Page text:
Tuesday, May 18, 2010

A Requiem for CMX

Interestingly, when I first heard about DC Comics going into manga in 2004, my first thought was that it would be canceled a mere few months later. This annoyed me, as one of their very first licenses was one of my very favorite shoujo manga, GALS!, by Mihona Fujii. Things didn't get any better as the months went on, as we had the Tenjo Tenge debacle, forever tarring DC with the brush of censors (fanboys never forget a slight). I still say that licensing that title was a mistake.

But they persevered. GALS! finished 2 years later, proving my fears groundless. The company quietly began realizing what its strengths were, and developed an excellent working relationship with Hakusensha, as well as an exclusive deal with Softbank Creative in their Flex Comics line. They found that fans of shoujo talked them up, and their Hakusensha titles came out more frequently. This is when I fell for I Hate You More Than Anyone.

Throughout all this, one thing continued to apply to CMX titles: they didn't sell. Whether due to the nonexistent marketing budget, or a lack of a 'big name' title (Viz and Tokyopop tended to get the choicer morsels from Hakusensha), or just bad luck, they never had a breakaway hit. They were not helped at all by their parent company, who did not help them break into bookstores (CMX titles were almost impossible to find at a Barnes & Noble) and provided them with little to no verbal support. To be fair, CMX lasted a lot longer than the Minx line... The one CMX title that *did* sell was Megatokyo, and note DC were quick to point out it was the only title unaffected. It's also not a Japanese manga.

This is sad in many ways. It means a huge market, especially for shoujo, is gone. DC had excellent licensors in their company, who were able to pick quirky, fun, and mostly all-ages shoujo titles. There's little to no market for those sorts of things now. Viz is restructuring as well, and I suspect may get more conservative in the future. Tokyopop is still in the process of recovering. Go! Comi is... wherever they are.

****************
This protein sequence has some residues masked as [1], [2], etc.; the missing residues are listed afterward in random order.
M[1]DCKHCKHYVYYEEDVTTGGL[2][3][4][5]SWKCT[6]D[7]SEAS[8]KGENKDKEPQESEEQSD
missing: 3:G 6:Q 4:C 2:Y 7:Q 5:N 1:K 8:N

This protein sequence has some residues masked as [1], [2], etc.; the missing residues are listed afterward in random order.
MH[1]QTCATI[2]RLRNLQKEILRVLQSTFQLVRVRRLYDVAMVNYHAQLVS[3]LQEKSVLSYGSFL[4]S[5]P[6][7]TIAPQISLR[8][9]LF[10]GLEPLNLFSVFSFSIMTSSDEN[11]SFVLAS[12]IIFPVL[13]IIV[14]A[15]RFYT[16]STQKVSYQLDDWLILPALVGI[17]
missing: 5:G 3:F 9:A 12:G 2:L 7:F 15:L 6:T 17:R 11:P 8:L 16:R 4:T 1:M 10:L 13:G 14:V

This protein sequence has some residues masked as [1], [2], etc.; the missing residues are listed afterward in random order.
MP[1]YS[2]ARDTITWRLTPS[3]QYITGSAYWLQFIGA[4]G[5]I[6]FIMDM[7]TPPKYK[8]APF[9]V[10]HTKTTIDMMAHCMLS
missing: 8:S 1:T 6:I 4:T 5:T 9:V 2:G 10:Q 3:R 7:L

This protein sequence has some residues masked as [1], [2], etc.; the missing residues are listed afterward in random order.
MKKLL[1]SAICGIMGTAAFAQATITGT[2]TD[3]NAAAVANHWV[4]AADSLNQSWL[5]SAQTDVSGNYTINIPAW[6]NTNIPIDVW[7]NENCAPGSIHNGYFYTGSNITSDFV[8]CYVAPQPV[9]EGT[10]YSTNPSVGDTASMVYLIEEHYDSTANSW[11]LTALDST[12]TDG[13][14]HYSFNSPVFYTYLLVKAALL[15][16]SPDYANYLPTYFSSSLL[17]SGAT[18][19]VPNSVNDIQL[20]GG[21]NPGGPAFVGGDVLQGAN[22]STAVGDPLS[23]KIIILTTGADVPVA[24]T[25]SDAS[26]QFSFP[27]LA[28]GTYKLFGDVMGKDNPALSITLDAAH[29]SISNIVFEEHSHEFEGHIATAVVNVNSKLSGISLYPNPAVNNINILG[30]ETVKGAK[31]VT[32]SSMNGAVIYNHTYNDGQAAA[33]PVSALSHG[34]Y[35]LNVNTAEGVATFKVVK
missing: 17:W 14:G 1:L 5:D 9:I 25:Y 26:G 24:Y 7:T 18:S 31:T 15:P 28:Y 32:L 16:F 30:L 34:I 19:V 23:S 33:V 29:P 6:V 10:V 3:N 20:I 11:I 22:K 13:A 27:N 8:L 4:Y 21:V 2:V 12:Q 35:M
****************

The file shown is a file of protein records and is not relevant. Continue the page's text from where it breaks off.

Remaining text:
This hits Hakusensha hard as well, I think, as they had a great deal of positive publicity in North America thanks to CMX. Along with Enterbrain (who also worked a great deal with CMX), they're probably the publisher I've heard most praised by word-of-mouth from online bloggers. Sure, they still have their huge selling Viz and TP stuff, but It's just not the same.

And, of course, I think of all the CMX series I read that will never be finished. (Let's not even discuss license rescues. I can't remotely see that happening in this economy and with these non-selling titles.) There's Venus Capriccio, which will get Vol. 4 of 5 out this June, leaving it one short. Stolen Hearts, which took the blog community by storm, ending with Vol. 2 (it's still running in Japan) this June. Teru Teru x Shonen will have 4 volumes left untranslated. So will my beloved I Hate You More Than Anyone. And I won't get to see 51 Ways To Save Her even hit Vol. 1.

Despite all the depression right now, I just want to take a moment to praise all the staff at CMX, who did so much with so little, and made the brand one of the most talked about (if not financially successful) of the last five years. You did good.

1 comment:

  1. Thanks for writing this, it's very well-done and I appreciate your coverage of CMX titles. I really was afraid that I was the only person reading Teru Teru x Shonen. :)

    What's getting me is how terribly quickly this happened; we're used to manga companies slowly lurching to their deaths - missed ship dates, a statement that things are turning around, silence and then the inevitable press release. GoComi was sad, but it was coming, as was Aurora. ADV. DramaQueen. I guess that's the difference between a small company with limited resources and being a subdivision of a subdivision of a subdivision of a major media conglomerate.

    I miss the possibilities that this market once offered, and I just see it... lost. I don't want the manga market of 1995 again when I knew what 2005 was like. The difference is that there is easier access to overseas markets, even if the language barrier is an issue, I can order from Japan and France. But it's not the same, and I don't know when this market will ever grow again. -Safety